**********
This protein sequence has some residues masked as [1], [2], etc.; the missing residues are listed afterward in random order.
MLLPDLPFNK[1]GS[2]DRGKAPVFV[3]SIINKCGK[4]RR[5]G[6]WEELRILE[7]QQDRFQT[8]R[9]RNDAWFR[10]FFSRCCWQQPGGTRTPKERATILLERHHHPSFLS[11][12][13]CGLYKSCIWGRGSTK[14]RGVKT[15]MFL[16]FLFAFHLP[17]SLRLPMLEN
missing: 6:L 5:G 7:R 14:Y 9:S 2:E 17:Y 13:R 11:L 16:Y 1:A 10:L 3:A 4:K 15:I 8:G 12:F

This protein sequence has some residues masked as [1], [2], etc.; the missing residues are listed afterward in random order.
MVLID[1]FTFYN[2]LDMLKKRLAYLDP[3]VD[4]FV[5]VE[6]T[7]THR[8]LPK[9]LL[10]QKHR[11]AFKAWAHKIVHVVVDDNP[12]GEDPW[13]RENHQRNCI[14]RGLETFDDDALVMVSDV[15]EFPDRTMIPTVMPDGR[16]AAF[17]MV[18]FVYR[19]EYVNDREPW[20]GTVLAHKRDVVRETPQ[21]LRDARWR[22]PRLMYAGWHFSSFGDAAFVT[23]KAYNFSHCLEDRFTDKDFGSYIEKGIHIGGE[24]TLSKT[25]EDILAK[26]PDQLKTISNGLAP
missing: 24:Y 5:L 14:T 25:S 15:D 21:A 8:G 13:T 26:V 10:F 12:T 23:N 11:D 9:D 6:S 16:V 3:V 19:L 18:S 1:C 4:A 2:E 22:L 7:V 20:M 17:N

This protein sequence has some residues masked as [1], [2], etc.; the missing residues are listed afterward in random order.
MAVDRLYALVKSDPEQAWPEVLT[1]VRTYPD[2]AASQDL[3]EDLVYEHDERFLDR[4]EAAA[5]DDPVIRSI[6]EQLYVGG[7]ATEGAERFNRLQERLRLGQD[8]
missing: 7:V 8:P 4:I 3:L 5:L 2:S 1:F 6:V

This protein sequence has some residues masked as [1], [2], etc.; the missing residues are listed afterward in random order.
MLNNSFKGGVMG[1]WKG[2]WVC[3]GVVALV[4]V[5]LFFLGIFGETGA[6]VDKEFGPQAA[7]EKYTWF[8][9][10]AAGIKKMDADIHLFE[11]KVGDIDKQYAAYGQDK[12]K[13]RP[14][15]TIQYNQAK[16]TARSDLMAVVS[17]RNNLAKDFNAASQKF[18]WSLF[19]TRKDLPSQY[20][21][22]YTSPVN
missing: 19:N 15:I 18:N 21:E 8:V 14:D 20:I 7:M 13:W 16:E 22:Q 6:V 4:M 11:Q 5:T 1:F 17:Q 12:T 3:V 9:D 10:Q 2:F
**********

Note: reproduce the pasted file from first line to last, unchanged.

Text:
This protein sequence has some residues masked as [1], [2], etc.; the missing residues are listed afterward in random order.
MLLPDLPFNK[1]GS[2]DRGKAPVFV[3]SIINKCGK[4]RR[5]G[6]WEELRILE[7]QQDRFQT[8]R[9]RNDAWFR[10]FFSRCCWQQPGGTRTPKERATILLERHHHPSFLS[11][12][13]CGLYKSCIWGRGSTK[14]RGVKT[15]MFL[16]FLFAFHLP[17]SLRLPMLEN
missing: 6:L 5:G 7:R 14:Y 9:S 2:E 17:Y 13:R 11:L 16:Y 1:A 10:L 3:A 4:K 15:I 8:G 12:F

This protein sequence has some residues masked as [1], [2], etc.; the missing residues are listed afterward in random order.
MVLID[1]FTFYN[2]LDMLKKRLAYLDP[3]VD[4]FV[5]VE[6]T[7]THR[8]LPK[9]LL[10]QKHR[11]AFKAWAHKIVHVVVDDNP[12]GEDPW[13]RENHQRNCI[14]RGLETFDDDALVMVSDV[15]EFPDRTMIPTVMPDGR[16]AAF[17]MV[18]FVYR[19]EYVNDREPW[20]GTVLAHKRDVVRETPQ[21]LRDARWR[22]PRLMYAGWHFSSFGDAAFVT[23]KAYNFSHCLEDRFTDKDFGSYIEKGIHIGGE[24]TLSKT[25]EDILAK[26]PDQLKTISNGLAP
missing: 24:Y 5:L 14:T 25:S 15:D 21:A 8:G 13:T 26:V 10:F 12:T 23:N 11:D 9:D 6:S 16:V 3:V 19:L 18:S 1:C 4:A 2:E 22:L 7:V 20:M 17:N

This protein sequence has some residues masked as [1], [2], etc.; the missing residues are listed afterward in random order.
MAVDRLYALVKSDPEQAWPEVLT[1]VRTYPD[2]AASQDL[3]EDLVYEHDERFLDR[4]EAAA[5]DDPVIRSI[6]EQLYVGG[7]ATEGAERFNRLQERLRLGQD[8]
missing: 7:V 8:P 4:I 3:L 5:L 2:S 1:F 6:V

This protein sequence has some residues masked as [1], [2], etc.; the missing residues are listed afterward in random order.
MLNNSFKGGVMG[1]WKG[2]WVC[3]GVVALV[4]V[5]LFFLGIFGETGA[6]VDKEFGPQAA[7]EKYTWF[8][9][10]AAGIKKMDADIHLFE[11]KVGDIDKQYAAYGQDK[12]K[13]RP[14][15]TIQYNQAK[16]TARSDLMAVVS[17]RNNLAKDFNAASQKF[18]WSLF[19]TRKDLPSQY[20][21][22]YTSPVN
missing: 19:N 15:I 18:N 21:E 8:V 14:D 20:I 7:M 13:W 16:E 22:Q 6:V 4:M 11:Q 5:T 1:F 17:Q 12:T 3:V 9:D 10:Q 2:F